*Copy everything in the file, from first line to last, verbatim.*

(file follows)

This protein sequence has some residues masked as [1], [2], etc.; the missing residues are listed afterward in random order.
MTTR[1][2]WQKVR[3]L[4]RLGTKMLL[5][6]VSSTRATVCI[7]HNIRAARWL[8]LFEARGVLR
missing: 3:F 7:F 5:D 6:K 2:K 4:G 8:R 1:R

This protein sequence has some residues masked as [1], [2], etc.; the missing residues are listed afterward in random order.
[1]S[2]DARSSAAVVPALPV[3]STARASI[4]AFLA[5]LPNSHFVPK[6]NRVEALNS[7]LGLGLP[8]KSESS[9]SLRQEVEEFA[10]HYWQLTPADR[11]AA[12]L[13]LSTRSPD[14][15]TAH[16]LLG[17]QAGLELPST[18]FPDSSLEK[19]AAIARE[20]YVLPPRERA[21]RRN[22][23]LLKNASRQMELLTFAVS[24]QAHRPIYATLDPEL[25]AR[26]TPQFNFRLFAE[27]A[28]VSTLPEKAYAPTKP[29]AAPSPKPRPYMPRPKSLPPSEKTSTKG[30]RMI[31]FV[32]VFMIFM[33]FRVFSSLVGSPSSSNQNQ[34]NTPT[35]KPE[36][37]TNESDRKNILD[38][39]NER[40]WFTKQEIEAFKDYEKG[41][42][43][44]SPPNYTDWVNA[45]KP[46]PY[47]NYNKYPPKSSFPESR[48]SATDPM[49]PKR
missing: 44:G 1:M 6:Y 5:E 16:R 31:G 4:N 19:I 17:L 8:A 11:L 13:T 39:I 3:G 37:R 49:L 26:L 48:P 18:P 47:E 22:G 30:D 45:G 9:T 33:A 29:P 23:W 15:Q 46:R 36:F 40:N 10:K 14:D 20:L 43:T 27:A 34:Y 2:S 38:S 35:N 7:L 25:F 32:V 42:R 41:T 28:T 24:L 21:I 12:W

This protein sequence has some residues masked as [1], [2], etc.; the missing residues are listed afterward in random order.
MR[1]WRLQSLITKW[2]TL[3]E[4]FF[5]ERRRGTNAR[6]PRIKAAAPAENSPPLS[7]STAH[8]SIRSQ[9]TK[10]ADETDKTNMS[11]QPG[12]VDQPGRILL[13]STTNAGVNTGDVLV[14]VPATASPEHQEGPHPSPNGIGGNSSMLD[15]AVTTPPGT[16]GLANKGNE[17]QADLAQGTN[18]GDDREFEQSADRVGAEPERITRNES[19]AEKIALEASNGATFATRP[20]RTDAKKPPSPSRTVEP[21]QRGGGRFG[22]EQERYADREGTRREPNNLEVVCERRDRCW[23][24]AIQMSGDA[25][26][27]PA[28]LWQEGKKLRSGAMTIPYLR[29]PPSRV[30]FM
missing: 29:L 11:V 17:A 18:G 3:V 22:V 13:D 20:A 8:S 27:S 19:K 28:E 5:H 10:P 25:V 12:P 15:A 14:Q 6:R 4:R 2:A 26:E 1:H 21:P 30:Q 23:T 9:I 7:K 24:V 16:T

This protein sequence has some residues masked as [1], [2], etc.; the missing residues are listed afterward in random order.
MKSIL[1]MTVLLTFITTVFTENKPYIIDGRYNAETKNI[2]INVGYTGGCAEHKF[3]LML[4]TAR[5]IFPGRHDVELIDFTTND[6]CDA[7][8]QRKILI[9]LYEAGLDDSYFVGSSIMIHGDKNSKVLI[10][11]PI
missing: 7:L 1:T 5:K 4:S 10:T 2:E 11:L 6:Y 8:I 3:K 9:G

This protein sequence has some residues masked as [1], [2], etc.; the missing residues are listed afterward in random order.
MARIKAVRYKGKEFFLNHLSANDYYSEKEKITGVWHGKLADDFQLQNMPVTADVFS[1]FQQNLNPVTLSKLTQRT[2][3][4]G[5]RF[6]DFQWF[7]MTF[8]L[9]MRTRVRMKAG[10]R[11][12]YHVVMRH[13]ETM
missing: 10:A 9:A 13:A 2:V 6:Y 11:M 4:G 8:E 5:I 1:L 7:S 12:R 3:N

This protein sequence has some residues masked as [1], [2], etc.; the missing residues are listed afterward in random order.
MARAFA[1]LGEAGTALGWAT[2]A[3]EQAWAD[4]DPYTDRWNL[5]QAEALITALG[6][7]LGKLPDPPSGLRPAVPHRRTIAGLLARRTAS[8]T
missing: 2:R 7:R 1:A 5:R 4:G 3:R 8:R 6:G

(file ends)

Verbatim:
This protein sequence has some residues masked as [1], [2], etc.; the missing residues are listed afterward in random order.
MTTR[1][2]WQKVR[3]L[4]RLGTKMLL[5][6]VSSTRATVCI[7]HNIRAARWL[8]LFEARGVLR
missing: 3:F 7:F 5:D 6:K 2:K 4:G 8:R 1:R

This protein sequence has some residues masked as [1], [2], etc.; the missing residues are listed afterward in random order.
[1]S[2]DARSSAAVVPALPV[3]STARASI[4]AFLA[5]LPNSHFVPK[6]NRVEALNS[7]LGLGLP[8]KSESS[9]SLRQEVEEFA[10]HYWQLTPADR[11]AA[12]L[13]LSTRSPD[14][15]TAH[16]LLG[17]QAGLELPST[18]FPDSSLEK[19]AAIARE[20]YVLPPRERA[21]RRN[22][23]LLKNASRQMELLTFAVS[24]QAHRPIYATLDPEL[25]AR[26]TPQFNFRLFAE[27]A[28]VSTLPEKAYAPTKP[29]AAPSPKPRPYMPRPKSLPPSEKTSTKG[30]RMI[31]FV[32]VFMIFM[33]FRVFSSLVGSPSSSNQNQ[34]NTPT[35]KPE[36][37]TNESDRKNILD[38][39]NER[40]WFTKQEIEAFKDYEKG[41][42][43][44]SPPNYTDWVNA[45]KP[46]PY[47]NYNKYPPKSSFPESR[48]SATDPM[49]PKR
missing: 44:G 1:M 6:Y 5:E 16:R 31:G 4:N 19:I 17:L 8:A 11:L 13:T 39:I 3:G 37:R 49:L 26:L 48:P 18:P 47:E 22:G 30:D 45:G 9:T 33:A 29:P 23:W 15:Q 46:R 36:F 40:N 10:K 14:D 20:L 43:T 27:A 34:Y 2:S 38:S 35:N 7:L 25:F 32:V 42:R 41:T 28:T 24:L 21:I 12:W

This protein sequence has some residues masked as [1], [2], etc.; the missing residues are listed afterward in random order.
MR[1]WRLQSLITKW[2]TL[3]E[4]FF[5]ERRRGTNAR[6]PRIKAAAPAENSPPLS[7]STAH[8]SIRSQ[9]TK[10]ADETDKTNMS[11]QPG[12]VDQPGRILL[13]STTNAGVNTGDVLV[14]VPATASPEHQEGPHPSPNGIGGNSSMLD[15]AVTTPPGT[16]GLANKGNE[17]QADLAQGTN[18]GDDREFEQSADRVGAEPERITRNES[19]AEKIALEASNGATFATRP[20]RTDAKKPPSPSRTVEP[21]QRGGGRFG[22]EQERYADREGTRREPNNLEVVCERRDRCW[23][24]AIQMSGDA[25][26][27]PA[28]LWQEGKKLRSGAMTIPYLR[29]PPSRV[30]FM
missing: 29:L 11:V 17:A 18:G 3:V 22:V 13:D 20:A 8:S 27:S 19:K 28:E 5:H 10:P 25:V 12:P 15:A 14:Q 6:R 4:R 2:A 26:E 1:H 21:P 30:Q 23:T 9:I 7:K 24:V 16:T

This protein sequence has some residues masked as [1], [2], etc.; the missing residues are listed afterward in random order.
MKSIL[1]MTVLLTFITTVFTENKPYIIDGRYNAETKNI[2]INVGYTGGCAEHKF[3]LML[4]TAR[5]IFPGRHDVELIDFTTND[6]CDA[7][8]QRKILI[9]LYEAGLDDSYFVGSSIMIHGDKNSKVLI[10][11]PI
missing: 7:L 1:T 5:K 4:S 10:T 2:E 11:L 6:Y 8:I 3:K 9:G

This protein sequence has some residues masked as [1], [2], etc.; the missing residues are listed afterward in random order.
MARIKAVRYKGKEFFLNHLSANDYYSEKEKITGVWHGKLADDFQLQNMPVTADVFS[1]FQQNLNPVTLSKLTQRT[2][3][4]G[5]RF[6]DFQWF[7]MTF[8]L[9]MRTRVRMKAG[10]R[11][12]YHVVMRH[13]ETM
missing: 10:A 9:A 13:A 2:V 6:Y 11:M 4:G 8:E 5:I 1:L 7:S 12:R 3:N

This protein sequence has some residues masked as [1], [2], etc.; the missing residues are listed afterward in random order.
MARAFA[1]LGEAGTALGWAT[2]A[3]EQAWAD[4]DPYTDRWNL[5]QAEALITALG[6][7]LGKLPDPPSGLRPAVPHRRTIAGLLARRTAS[8]T
missing: 2:R 7:R 1:A 5:R 4:G 3:R 8:R 6:G